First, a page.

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Brandeis University's Community Newspaper — Waltham, Mass.

The Self Shelf: Celebrity apologies: A damaging waste of time

Published: February 26, 2010
Section: Opinions

The celebrity stands behind the podium, a solitary figure surrounded by a sea of media.

His crimes have been laid out before the court of public opinion for months.

This is his penance. Stoic and robotic, he reads his written apology like a book on tape.

It is the press’s job to decipher the emotion behind the words, for he will have none of it.

His statements ring hollow, as fake as the spontaneity of his speech.

“I apologize for all of the transgressions … [looks down at notes] that I have committed against my family … [looks down again] … my community … [one more time] and my fans.”

Only then does the absurdity of the situation suddenly appear to me.

This man is trying to make amends with the public for an indiscretion committed against his family.

Meanwhile, he’s only reading the speech the public wants to hear.

Of course, the first celebrity that comes to mind with this situation is Tiger Woods but there have been a number of famous figures who have begged forgiveness at the altar of public opinion. Many a philandering politician have found themselves giving the talk of shame.

Adultery is a very serious issue and there should be consequences for any celebrity who betrays his family.

However, there should not be a media circus the likes of which has encompassed a figure like Tiger Woods.

I’m not blaming the press for reporting that the adultery occurred, but calling for a public apology is out of line.

Why should a celebrity who committed an act of treason against his family issue an apology to the public at large? He should make amends with his family, not the viewer.

Instead, what we get is a public apology with a boring speech that is more attributable to the teleprompter than the heart.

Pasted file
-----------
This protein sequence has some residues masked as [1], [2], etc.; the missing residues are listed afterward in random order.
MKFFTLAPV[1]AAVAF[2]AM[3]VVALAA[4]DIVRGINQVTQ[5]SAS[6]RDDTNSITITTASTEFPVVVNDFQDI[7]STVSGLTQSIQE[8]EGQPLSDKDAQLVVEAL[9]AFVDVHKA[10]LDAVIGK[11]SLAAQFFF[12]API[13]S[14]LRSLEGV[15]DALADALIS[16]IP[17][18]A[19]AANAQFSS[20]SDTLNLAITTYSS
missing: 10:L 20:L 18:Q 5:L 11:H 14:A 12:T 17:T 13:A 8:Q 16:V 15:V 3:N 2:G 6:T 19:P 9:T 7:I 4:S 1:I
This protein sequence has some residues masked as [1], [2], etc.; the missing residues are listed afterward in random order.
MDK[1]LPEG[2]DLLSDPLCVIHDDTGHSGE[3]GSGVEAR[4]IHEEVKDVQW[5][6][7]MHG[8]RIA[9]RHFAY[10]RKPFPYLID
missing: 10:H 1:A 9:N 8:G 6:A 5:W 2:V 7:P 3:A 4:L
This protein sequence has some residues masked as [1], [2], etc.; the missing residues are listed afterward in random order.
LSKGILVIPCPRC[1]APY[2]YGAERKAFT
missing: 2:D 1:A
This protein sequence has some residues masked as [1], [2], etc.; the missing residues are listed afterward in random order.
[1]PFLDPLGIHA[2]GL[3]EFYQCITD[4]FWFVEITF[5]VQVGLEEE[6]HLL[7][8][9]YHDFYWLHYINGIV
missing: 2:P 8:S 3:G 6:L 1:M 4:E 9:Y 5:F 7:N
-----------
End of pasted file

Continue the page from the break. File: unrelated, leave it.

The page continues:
The media circus associated with a celebrity mea culpa is more of a show than anything else. Instead of forcing celebrities to read their public relations directors’ masterwork on national television, why don’t we instead judge them on what they do to heal their families?

It would certainly spare the celebrity – not to mention us – the additional pain of going through the obviously scripted apology.

It would also allow us to judge the transgressor on their actual progress in healing the wounds they have caused, as opposed to the sincerity of their sorrow for their crime.

And, with a little practice, this may even be the start of a system where celebrity transgressors and their victims are given a little more privacy.

Unfaithfulness takes a heavy emotional toll, and it’s unfair for the media to inflict even more pain upon a family that’s already in disarray.

It’s time we stopped requiring celebrities to issue show apologies to society as a whole.

They provide little benefit to anyone and pour salt in familial wounds.

By allowing celebrities to make their own amends and then judging them on this criteria, we can help ensure that actual healing takes place rather than ripping the wound open all over again.